You might think we have come a long way as a society. But even today, in 2018, we still see racism and prejudice on a daily basis.
Although most of us think that it’s up to the individuals to choose who their family is, many people have views on how a family should “look”.
Aaron and Rachel Halbert know this all too well. Despite the harsh comments and hate for adopting African American children, the couple have stood their ground – they did not want to let anything as superficial as skin color stand in the way.
But their story didn’t stop there.
Aaron and Rachel Halbert had long dreamed of becoming parents. But after having trouble conceiving, they instead opted to adopt two children, a boy and a girl.
Unfortunately, that decision provoked some strong reactions – simply because the children were dark-skinned.
“We knew, especially in the South, that a white couple with non-white children would draw a myriad of different reactions. There will always be the older white woman in Walmart who stared at us with sheer disgust, or the African-American mother who looked at us and just shook her head,” Aaron told the Washington Post.
But Aaron and Rachel were thrilled, and proud of their little family.
When the couple heard of embryo adoption, they knew it was perfect for them.
Rachel implanted two African American embryos, which had been frozen for over 15 years.
The couple wanted the new babies to “match” their already existing siblings.
“They agreed with our thoughts about our kids matching each other racially and were supportive of the decision to select African American embryos,” Aaron writes.
After six weeks, it was time to visit the doctor, who lived in Honduras, to receive their tiny embryos. And when they arrived, the couple was met with a completely different surprise.
“We began to describe everything to our doctor in Spanish (broken Spanish, that is). He asked us a few times if we were sure that we had transferred two embryos. Yes, of course we were sure, we said.”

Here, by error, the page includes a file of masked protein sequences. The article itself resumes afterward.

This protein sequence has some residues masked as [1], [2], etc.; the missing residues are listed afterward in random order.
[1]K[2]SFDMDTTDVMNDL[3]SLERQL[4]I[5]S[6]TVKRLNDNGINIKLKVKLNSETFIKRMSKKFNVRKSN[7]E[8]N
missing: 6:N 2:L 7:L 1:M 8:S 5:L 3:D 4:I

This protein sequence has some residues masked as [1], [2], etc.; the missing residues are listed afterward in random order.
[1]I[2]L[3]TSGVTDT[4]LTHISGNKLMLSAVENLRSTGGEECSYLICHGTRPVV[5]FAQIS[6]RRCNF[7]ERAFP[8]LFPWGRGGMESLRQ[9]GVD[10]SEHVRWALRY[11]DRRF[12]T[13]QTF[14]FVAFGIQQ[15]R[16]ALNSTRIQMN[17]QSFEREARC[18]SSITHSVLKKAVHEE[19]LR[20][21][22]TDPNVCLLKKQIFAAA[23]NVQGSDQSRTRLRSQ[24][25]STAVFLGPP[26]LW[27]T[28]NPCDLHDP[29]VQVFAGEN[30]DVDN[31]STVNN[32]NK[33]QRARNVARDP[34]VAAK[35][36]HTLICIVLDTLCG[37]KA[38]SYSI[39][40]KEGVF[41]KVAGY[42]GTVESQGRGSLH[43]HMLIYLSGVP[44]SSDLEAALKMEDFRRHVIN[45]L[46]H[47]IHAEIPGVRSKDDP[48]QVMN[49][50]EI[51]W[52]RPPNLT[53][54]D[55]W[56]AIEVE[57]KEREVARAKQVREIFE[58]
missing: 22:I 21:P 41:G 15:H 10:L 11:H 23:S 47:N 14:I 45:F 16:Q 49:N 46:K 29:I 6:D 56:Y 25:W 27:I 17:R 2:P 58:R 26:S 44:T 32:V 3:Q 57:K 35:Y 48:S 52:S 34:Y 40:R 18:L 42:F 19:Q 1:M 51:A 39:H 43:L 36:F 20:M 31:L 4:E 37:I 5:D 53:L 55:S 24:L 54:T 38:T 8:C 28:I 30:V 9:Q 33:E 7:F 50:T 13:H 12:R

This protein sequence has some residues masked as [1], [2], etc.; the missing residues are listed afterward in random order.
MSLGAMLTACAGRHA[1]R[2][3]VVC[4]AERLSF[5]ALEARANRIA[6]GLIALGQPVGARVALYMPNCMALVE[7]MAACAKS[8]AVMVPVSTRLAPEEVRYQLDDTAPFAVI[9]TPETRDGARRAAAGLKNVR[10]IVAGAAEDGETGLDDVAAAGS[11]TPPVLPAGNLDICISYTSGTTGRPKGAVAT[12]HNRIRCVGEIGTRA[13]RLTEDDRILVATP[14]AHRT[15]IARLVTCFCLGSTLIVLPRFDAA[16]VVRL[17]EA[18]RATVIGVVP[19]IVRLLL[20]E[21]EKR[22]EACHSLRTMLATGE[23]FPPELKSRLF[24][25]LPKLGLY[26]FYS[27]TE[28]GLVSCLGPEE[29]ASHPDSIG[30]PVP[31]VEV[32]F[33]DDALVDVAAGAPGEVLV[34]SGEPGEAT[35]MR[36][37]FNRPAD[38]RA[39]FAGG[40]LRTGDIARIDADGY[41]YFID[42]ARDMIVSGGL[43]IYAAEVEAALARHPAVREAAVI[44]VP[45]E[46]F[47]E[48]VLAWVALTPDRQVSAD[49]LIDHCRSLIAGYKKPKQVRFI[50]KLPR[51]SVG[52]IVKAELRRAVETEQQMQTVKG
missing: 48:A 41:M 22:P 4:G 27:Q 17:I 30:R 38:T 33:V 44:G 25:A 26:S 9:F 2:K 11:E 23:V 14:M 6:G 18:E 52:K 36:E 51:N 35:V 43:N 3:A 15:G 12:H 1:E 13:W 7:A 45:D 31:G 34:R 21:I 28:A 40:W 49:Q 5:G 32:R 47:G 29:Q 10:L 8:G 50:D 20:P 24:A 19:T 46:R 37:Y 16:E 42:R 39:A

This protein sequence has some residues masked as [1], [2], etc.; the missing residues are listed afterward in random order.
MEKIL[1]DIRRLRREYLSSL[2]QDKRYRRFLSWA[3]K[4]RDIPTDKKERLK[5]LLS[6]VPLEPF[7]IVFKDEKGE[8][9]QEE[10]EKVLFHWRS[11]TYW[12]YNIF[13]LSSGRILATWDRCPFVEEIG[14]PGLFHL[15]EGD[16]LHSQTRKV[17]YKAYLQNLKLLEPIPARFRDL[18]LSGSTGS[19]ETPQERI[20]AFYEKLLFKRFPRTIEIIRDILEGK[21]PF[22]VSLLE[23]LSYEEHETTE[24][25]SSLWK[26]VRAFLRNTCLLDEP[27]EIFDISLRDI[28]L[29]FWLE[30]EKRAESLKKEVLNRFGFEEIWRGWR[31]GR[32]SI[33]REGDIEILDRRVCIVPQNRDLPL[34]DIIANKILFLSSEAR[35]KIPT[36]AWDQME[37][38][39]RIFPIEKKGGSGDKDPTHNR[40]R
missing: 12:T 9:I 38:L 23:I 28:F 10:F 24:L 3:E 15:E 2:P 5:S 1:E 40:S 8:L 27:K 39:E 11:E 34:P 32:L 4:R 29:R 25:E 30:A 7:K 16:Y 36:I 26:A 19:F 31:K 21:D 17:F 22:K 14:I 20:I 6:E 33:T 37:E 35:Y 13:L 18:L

The couple then discovered to their shock that one of those embryos had split in two inside Rachel’s womb. She was indeed pregnant—not only with twins, but triplets!
The birth went smoothly and soon Aaron and Rachel were parents to not two, but five dark-skinned, beautiful young children.
“It’s been heartening to see virtually all of our friends and family express overwhelming support for our family and the unusual ways we’ve built it. In our minds, we are just living out our dream. A dream that may not look like the average family, but one that we are thankful could come true in light of our country’s history,” says Aaron.
“I felt sheer delight during this pregnancy watching my son and daughter, with his dark brown skin and her with the ringlet hair and slightly tan skin, kiss my white wife’s growing belly. Each evening they said good night to those three growing little girls in her belly, and now they get to finally say sweet dreams to their baby sisters—face-to-adorable-face.”
Aren’t they just adorable?
Aaron beautifully describes his family:
“I can remember a friend going through the adoption process telling me he had always wanted his family to look like a little United Nations. As I look at my growing family, I prefer to take it a step further, daring to hope that our family picture is a little hint of Heaven.”
Below you can learn more about the Halberts very special journey:
Love for your children is more important than DNA, blood and skin color!
SHARE this story if you think that all humans are equal and that every parent has the right to build their own family, without prejudice.